The Solar Energy Industries Association (SEIA) has come out with its latest report, ‘Solar Means Business,’ which tracks U.S. solar installations that support commercial activities. The eighth annual edition of the report focuses on America’s largest companies and includes data from companies of all sizes.
As per the report, Apple remained at the top spot for the second year in a row, with 398.3 MW (on-site and off-site) installed. Amazon grabbed the second spot with 369 MW installed. Walmart rounded off the top three with 331 MW of solar installations.
The report points out that 2019 ranked as the second biggest year for commercial solar installations, with 1.2 GW installed, up 18% from 2018. What stands out is that almost half of all corporate solar capacity has been installed in the last three years.
Considering only cumulative on-site solar installations, Target claimed the top spot for the fourth year in a row, adding 25.6 MW of on-site solar in 2019. Prologis added 7.7 MW of on-site solar installations jumping to number three in the cumulative rankings. Amazon came at number four, adding nearly 40 MW of capacity in the on-site roof and ground-mounted systems in 2019.
Amazon has also announced its plan to develop five new renewable energy projects in China, Australia, and the U.S. It plans to make 50% of all of its shipments net-zero carbon by 2030.
According to the report, the top four sectors that led the way in corporate solar installations were manufacturing, tech, real estate, and retail.
California continued to lead the way among the states due to a supportive policy environment and excellent solar resources, resulting in a diverse mix of smaller on-site and larger off-site projects. New Jersey, New York, and Massachusetts also made the top 10 with solid state-level policy and high building density leading to many rooftop systems. Large off-site projects helped North Carolina, Nevada, and Virginia to be in the top 10. For the first time, Georgia entered the top 10, as two large projects totaling 300 MW were completed in 2019.
The on-site installations saw a spike in 2019, with 844 MW of commercial solar projects installed. Also, 441 MW of off-site solar were installed in 2019.
The rapid decline in the price to install solar has been the primary driver of recent commercial solar growth. The report states that the cost to install an on-site commercial system has dropped by 69% over the past decade and by 30% over the last five years.
Another reason for the increased solar use has been the proliferation of explicit renewable energy and carbon goals among the world’s largest companies. Out of the 25 companies, 23 companies in the rankings have committed to a clean energy goal, with 15 committing to 100% renewables targets or better.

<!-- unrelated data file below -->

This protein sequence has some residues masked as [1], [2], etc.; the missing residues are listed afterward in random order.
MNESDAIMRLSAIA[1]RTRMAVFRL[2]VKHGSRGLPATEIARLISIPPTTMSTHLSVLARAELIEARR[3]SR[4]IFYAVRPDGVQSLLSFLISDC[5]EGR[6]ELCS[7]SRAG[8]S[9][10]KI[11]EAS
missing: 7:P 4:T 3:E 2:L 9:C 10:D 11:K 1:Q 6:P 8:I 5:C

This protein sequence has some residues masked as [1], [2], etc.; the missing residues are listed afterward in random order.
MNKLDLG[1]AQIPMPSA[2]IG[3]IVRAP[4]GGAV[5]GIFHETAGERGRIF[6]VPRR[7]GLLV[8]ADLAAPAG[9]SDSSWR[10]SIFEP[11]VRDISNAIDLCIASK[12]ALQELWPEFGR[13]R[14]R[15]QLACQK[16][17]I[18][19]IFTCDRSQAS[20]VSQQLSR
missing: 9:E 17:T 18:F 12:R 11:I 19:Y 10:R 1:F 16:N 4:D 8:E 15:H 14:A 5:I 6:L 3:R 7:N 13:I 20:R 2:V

The report further points out that the electricity generated from the solar installations offsets more than 8.9 million metric tons of CO2 emissions annually, equivalent to taking 1.9 million cars off the streets.
Another critical aspect highlighted in the report is that ground-mount systems now account for a majority of installed commercial capacity. However, individual rooftop systems are still more common. Carport systems continue to be an attractive proposition for companies without abundant land or suitable roof space.
The COVID-19 pandemic has had a massive impact on business activities globally, and the solar sector has also not been spared. The report states that Q2 2020 saw a decline in on-site installations due to the pandemic and the subsequent lockdowns. Since Q2 2020, the business has mostly recovered as lockdown orders have been lifted in many states.
In the wake of the coronavirus outbreak, the Treasury Department and the Internal Revenue Service of the United States of America announced tax relief for taxpayers who have installed renewable energy projects.
On-site installations in 2020 are expected to take a hit, primarily due to coronavirus, but also due to state incentive structures that have made rooftop solar less attractive in some markets.
The report predicts that over the next three years, more than 5 GW of off-site corporate solar is expected to come online, supported by a recovering rooftop market.
Recently, Coke and Pepsi announced deadlines for energy sustainability, reducing greenhouse gas emissions, and increasing renewable energy adoption. PepsiCo announced it would source 100% renewable electricity across all company-owned and controlled operations globally by 2030. On the other hand, Coca-Cola set a deadline of 2030 for reducing greenhouse gas (GHG) emissions by 25% from a 2015 base-year.
Meanwhile, by the end of 2019, 7,332 U.S. schools had turned towards solar power, nearly double the number five years earlier. As a result, more than five million students across the U.S. now attend schools powered by solar energy. With 1,365 MW of cumulative installed capacity, solar schools in the U.S. are now generating enough energy to power 254,030 U.S. homes.
Rakesh is a staff reporter at Mercom India. Prior to joining Mercom, he worked in many roles as a business correspondent, assistant editor, senior content writer, and sub-editor with bcfocus.com, CIOReview/Silicon India, Verbinden Communication, and Bangalore Bias. Rakesh holds a Bachelor’s degree in English from Indira Gandhi National Open University (IGNOU). More articles from Rakesh Ranjan.